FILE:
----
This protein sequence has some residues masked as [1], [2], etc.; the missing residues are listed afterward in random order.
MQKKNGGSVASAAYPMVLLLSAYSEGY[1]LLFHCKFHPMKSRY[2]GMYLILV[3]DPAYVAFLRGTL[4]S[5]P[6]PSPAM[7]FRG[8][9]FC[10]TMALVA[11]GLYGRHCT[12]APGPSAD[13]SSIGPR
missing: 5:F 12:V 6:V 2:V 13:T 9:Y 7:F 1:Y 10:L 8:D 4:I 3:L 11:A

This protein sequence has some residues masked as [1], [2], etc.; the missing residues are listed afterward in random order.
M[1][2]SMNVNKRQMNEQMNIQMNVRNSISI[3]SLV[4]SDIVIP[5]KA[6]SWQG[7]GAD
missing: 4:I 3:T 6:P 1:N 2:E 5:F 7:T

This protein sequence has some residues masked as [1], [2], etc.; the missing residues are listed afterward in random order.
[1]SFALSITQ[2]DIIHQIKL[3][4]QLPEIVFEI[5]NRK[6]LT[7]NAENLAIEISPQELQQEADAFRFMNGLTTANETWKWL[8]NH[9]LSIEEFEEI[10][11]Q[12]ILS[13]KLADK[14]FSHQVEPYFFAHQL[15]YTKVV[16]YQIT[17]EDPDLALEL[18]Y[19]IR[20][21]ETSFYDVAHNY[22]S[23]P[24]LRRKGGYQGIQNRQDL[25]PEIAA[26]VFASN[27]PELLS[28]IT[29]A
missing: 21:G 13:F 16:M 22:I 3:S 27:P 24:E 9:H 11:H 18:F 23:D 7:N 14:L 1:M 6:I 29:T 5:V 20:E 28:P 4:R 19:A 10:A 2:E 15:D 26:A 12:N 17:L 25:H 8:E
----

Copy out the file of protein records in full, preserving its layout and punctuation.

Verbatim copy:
This protein sequence has some residues masked as [1], [2], etc.; the missing residues are listed afterward in random order.
MQKKNGGSVASAAYPMVLLLSAYSEGY[1]LLFHCKFHPMKSRY[2]GMYLILV[3]DPAYVAFLRGTL[4]S[5]P[6]PSPAM[7]FRG[8][9]FC[10]TMALVA[11]GLYGRHCT[12]APGPSAD[13]SSIGPR
missing: 5:F 12:V 6:V 2:V 13:T 9:Y 7:F 1:Y 10:L 8:D 4:I 3:L 11:A

This protein sequence has some residues masked as [1], [2], etc.; the missing residues are listed afterward in random order.
M[1][2]SMNVNKRQMNEQMNIQMNVRNSISI[3]SLV[4]SDIVIP[5]KA[6]SWQG[7]GAD
missing: 4:I 3:T 6:P 1:N 2:E 5:F 7:T

This protein sequence has some residues masked as [1], [2], etc.; the missing residues are listed afterward in random order.
[1]SFALSITQ[2]DIIHQIKL[3][4]QLPEIVFEI[5]NRK[6]LT[7]NAENLAIEISPQELQQEADAFRFMNGLTTANETWKWL[8]NH[9]LSIEEFEEI[10][11]Q[12]ILS[13]KLADK[14]FSHQVEPYFFAHQL[15]YTKVV[16]YQIT[17]EDPDLALEL[18]Y[19]IR[20][21]ETSFYDVAHNY[22]S[23]P[24]LRRKGGYQGIQNRQDL[25]PEIAA[26]VFASN[27]PELLS[28]IT[29]A
missing: 21:G 13:F 16:M 22:I 3:S 27:P 24:E 9:H 11:H 18:F 23:D 7:N 14:L 1:M 6:I 29:T 5:V 20:E 28:P 4:R 19:A 10:A 2:E 15:D 26:A 12:N 17:L 25:H 8:E